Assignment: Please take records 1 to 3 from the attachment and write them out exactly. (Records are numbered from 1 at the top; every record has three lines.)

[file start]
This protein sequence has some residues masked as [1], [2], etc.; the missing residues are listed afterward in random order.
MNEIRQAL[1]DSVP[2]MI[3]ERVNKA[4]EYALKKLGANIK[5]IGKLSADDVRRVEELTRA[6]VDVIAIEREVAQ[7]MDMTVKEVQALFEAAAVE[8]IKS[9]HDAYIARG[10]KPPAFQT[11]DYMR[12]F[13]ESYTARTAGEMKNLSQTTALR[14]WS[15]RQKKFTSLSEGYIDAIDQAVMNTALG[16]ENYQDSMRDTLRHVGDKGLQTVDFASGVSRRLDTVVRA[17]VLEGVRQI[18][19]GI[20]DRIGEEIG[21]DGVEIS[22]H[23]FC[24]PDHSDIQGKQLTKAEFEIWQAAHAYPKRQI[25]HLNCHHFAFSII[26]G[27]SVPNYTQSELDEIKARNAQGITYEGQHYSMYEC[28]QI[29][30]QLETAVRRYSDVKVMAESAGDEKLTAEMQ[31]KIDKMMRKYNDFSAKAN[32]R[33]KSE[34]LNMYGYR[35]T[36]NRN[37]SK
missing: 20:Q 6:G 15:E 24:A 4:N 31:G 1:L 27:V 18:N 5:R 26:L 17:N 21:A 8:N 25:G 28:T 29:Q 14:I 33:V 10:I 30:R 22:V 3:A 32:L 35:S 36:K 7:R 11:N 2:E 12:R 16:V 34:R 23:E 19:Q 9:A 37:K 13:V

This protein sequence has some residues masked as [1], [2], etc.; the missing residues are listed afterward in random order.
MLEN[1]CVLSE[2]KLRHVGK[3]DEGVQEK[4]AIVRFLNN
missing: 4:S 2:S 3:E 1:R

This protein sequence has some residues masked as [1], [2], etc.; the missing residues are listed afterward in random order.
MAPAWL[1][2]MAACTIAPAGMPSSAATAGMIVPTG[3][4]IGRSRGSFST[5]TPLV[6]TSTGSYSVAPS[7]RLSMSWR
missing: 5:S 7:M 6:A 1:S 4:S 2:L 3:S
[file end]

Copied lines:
This protein sequence has some residues masked as [1], [2], etc.; the missing residues are listed afterward in random order.
MNEIRQAL[1]DSVP[2]MI[3]ERVNKA[4]EYALKKLGANIK[5]IGKLSADDVRRVEELTRA[6]VDVIAIEREVAQ[7]MDMTVKEVQALFEAAAVE[8]IKS[9]HDAYIARG[10]KPPAFQT[11]DYMR[12]F[13]ESYTARTAGEMKNLSQTTALR[14]WS[15]RQKKFTSLSEGYIDAIDQAVMNTALG[16]ENYQDSMRDTLRHVGDKGLQTVDFASGVSRRLDTVVRA[17]VLEGVRQI[18][19]GI[20]DRIGEEIG[21]DGVEIS[22]H[23]FC[24]PDHSDIQGKQLTKAEFEIWQAAHAYPKRQI[25]HLNCHHFAFSII[26]G[27]SVPNYTQSELDEIKARNAQGITYEGQHYSMYEC[28]QI[29][30]QLETAVRRYSDVKVMAESAGDEKLTAEMQ[31]KIDKMMRKYNDFSAKAN[32]R[33]KSE[34]LNMYGYR[35]T[36]NRN[37]SK
missing: 20:Q 6:G 15:E 24:A 4:N 31:G 1:L 27:V 18:N 5:R 26:L 17:N 21:A 8:N 25:G 28:T 29:Q 14:I 33:V 10:I 30:R 22:V 3:A 32:L 35:S 36:K 7:R 11:N 2:E 12:R 16:V 34:R 23:E 19:Q 9:A 37:K 13:V

This protein sequence has some residues masked as [1], [2], etc.; the missing residues are listed afterward in random order.
MLEN[1]CVLSE[2]KLRHVGK[3]DEGVQEK[4]AIVRFLNN
missing: 4:S 2:S 3:E 1:R

This protein sequence has some residues masked as [1], [2], etc.; the missing residues are listed afterward in random order.
MAPAWL[1][2]MAACTIAPAGMPSSAATAGMIVPTG[3][4]IGRSRGSFST[5]TPLV[6]TSTGSYSVAPS[7]RLSMSWR
missing: 5:S 7:M 6:A 1:S 4:S 2:L 3:S